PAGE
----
MORTGAGE RIGHTS
Challenging the Amount Due Servicer Change
1. The loan has been transferred to another servicer. This entry says that there is $346.36 in the escrow account, but the entry below it says that the present mortgage company repaid itself $346.36 from the escrow account. (the minus sign means either that this amount was withdrawn from the account or that the account has a negative balance). You need to do two things: (1) check the account history for the new mortgage company to see whether the $346.36 escrow balance appears in the escrow balance at the new company; and (2) find the previous escrow balance and see if it equals $346.36 (present escrow balance)plus $346.36 (amount paid to servicer). Also note that there is a negative balance of $144.29 in "unapplied funds." The label, "unapplied funds," suggests that the servicer failed to apply all funds it received from your client. If this interpretation is correct, the negative balance is very strange. The unapplied funds account is overdrawn by $144.29. How could this happen? How did the new servicer treat this account? 2. EZ Pay is a service your client uses to make the mortgage payment. The red flag here is that the client was charged for using EZ Pay, but the mortgage payment does not appear in the account history. 3. The servicer is repaying itself $34.64 for funds it supposedly advanced for the escrow account. This means that the mortgage company paid for something on behalf of the homeowner. Generally, only hazard insurance and property taxes are accumulated in the escrow account. This homeowner, however, did not escrow for insurance or taxes. What did the mortgage company pay for? 4. The servicer incorrectly purchased hazard insurance for the house. These two entries supposedly correct the mistake, but in fact, do not. Read the bottom entry first because account histories are in reverse chronological order. According to this entry, the servicer added $776.14 to the escrow account, leaving a negative balance of $415.64. The homeowners, however, did not escrow for taxes or insurance. The balance should be zero, not $415.64-. Was the full amount of the insurance charge removed from the escrow account? Why is there a negative balance? 5. I copied these entries from the bottom of the account history, which means that they are the first entries the mortgage company made when it acquired the account. The last entry is first chronologically (remember, the account history is in reverse chronological order). The first entry shows a negative escrow balance of $1195. 32. This means that the party that sent the account to the mortgage company (it was the lender in this case), paid $1195.32 for something on behalf of the homeowners even though these homeowners did not escrow for taxes or insurance. Even though the amount is high, it is possible that the payment could have been for insurance. Force placed insurance is extremely expensive. You need to look at the account history kept by the lender to see what the charge was for. Remember, under the CFPB regulations, the lender was supposed to have sent the new mortgage company account records. Moreover, the lender is supposed to keep the account records for one year after is transfers the account to another mortgage company.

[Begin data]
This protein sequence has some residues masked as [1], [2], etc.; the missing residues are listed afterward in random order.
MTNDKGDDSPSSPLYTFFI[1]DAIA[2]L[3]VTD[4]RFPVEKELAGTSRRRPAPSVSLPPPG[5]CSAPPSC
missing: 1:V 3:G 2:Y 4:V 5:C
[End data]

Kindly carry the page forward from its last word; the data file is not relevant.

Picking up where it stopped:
NEXT: The Printed and the Online Histories Do Not Match
 MORTGAGE RIGHTS
The site does not provide legal advice. Neither Susan LaCava nor her law firm, LaCava Law, S.C., represent you until there is a signed retainer agreement.